if vass chooses to sell their shoes at $500 in store, then obviously $500 is not ridiculously low to them. so if they sell the shoes online fro $500, they get to keep 500. if wilkes bashford sells the same pair for $900, how much do you think vass makes from that? not more than $500. don't get me wrong.  i wish mr. harris luck on finding a retailer. i was just proposing a worst case scenario option, that's all.
post #27 of 174
Something to consider.... VASS is not a 55 acre factory in Shanghai. I don't know what their daily production capability is but I would be willing to bet that it is quite fixed. With a handmade product the only thing worse than no orders is an order for 5000. My hope for Vass, though it goes against my own interests as a customer is that more people come to understand the value of the shoes they produce and the price goes up so that Vass is at the limits of their production capability and makes top dollar on every pair. Why? They deserve it. How many makers put the kind of work into a shoe that they do? You might or might not love their styles but I can't imagine how they could MAKE the shoes better. Grab a copy of Vass' shoe book if you don't have it - great read and it really makes you appreciate what it is they do with each pair. Go get'm Andrew.
post #28 of 174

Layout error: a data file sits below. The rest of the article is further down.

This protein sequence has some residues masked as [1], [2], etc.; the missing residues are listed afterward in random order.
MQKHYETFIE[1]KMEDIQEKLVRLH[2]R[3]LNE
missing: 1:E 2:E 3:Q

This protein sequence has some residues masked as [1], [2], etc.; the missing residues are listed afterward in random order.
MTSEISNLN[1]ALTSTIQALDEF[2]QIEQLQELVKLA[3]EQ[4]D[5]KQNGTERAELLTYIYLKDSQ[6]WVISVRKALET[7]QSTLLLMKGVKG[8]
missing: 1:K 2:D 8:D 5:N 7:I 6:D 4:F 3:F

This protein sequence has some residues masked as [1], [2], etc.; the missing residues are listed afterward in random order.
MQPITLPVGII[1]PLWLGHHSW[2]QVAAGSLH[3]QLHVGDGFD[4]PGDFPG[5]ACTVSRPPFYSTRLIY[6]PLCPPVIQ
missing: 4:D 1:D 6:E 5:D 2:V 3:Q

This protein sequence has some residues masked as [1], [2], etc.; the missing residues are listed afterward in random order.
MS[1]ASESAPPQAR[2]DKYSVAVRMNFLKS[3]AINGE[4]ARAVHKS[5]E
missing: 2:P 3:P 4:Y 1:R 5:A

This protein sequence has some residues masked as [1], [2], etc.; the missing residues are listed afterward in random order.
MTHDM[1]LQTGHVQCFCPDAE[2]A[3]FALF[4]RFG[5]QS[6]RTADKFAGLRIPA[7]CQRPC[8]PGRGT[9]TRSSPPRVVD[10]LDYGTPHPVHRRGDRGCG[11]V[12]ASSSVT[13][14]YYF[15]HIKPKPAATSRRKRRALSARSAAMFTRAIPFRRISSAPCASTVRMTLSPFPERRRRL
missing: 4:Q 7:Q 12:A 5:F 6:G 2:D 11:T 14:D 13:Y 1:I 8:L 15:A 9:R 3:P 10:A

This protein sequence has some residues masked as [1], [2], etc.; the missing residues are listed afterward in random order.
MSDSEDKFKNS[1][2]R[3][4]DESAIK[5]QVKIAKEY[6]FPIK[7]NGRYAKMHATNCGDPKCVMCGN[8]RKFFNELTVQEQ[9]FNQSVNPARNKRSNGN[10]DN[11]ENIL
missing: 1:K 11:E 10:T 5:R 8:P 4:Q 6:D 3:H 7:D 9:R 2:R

To answer Matadorpoeta's question: Vass Budapest sells plenty of shoes in their store, they are not at all interested in setting up internet sales straight from the manufacturer. And if they were, they would most likely price the shoes so as to not undercut their retailers. But any web sales in the US would be handled by Gabor and I. We would have to have to set up the site, stock the shoes, and handle all the service/shipping/returns, and it most certainly would not profitable to do so at Budapest prices. It would also damage our chances of retailers later offering them at a fair price.
post #29 of 174
And Chuck, thank you. Well said. Of course, I would expect the purveyor of the finest quality ties on the US market to understand
post #30 of 174
Quote:
Harris; have you talked with Adam Derrick or Saks. With former Bergdorf CEO Ron Frash now at Saks, they're looking to up quality and exclusivity. Maybe this is an opportunity for Vass.
Based on my experiences attempting to purchase Edward Green shoes at Saks, I don't think you want Saks selling Vass.  Not very confident that BG shoe guys would be skilled enough to sell Vass either.  They rely on the customer driving the sale and the customers of these two stores are more interested in fashion, and instant gratification, and the esoteric qualities of Vass would go right over their heads.  It would be deja vu all over again, as with Louis Boston. Grayson